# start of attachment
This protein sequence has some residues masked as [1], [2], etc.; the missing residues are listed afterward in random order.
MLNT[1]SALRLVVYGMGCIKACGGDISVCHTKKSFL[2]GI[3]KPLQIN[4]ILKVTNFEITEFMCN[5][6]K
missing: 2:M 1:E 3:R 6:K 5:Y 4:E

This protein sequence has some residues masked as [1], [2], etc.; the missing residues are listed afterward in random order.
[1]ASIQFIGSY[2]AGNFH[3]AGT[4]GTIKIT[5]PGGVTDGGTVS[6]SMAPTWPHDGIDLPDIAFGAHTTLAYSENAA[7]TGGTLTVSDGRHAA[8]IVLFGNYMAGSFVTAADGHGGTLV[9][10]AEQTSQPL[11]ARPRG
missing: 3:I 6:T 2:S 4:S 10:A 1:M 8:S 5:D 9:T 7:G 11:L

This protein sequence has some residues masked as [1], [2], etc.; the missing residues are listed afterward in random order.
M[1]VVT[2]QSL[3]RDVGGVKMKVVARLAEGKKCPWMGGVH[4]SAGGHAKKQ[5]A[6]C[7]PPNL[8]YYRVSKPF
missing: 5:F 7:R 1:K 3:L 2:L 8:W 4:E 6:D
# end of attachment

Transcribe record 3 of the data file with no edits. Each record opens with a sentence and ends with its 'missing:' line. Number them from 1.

This protein sequence has some residues masked as [1], [2], etc.; the missing residues are listed afterward in random order.
M[1]VVT[2]QSL[3]RDVGGVKMKVVARLAEGKKCPWMGGVH[4]SAGGHAKKQ[5]A[6]C[7]PPNL[8]YYRVSKPF
missing: 5:F 7:R 1:K 3:L 2:L 8:W 4:E 6:D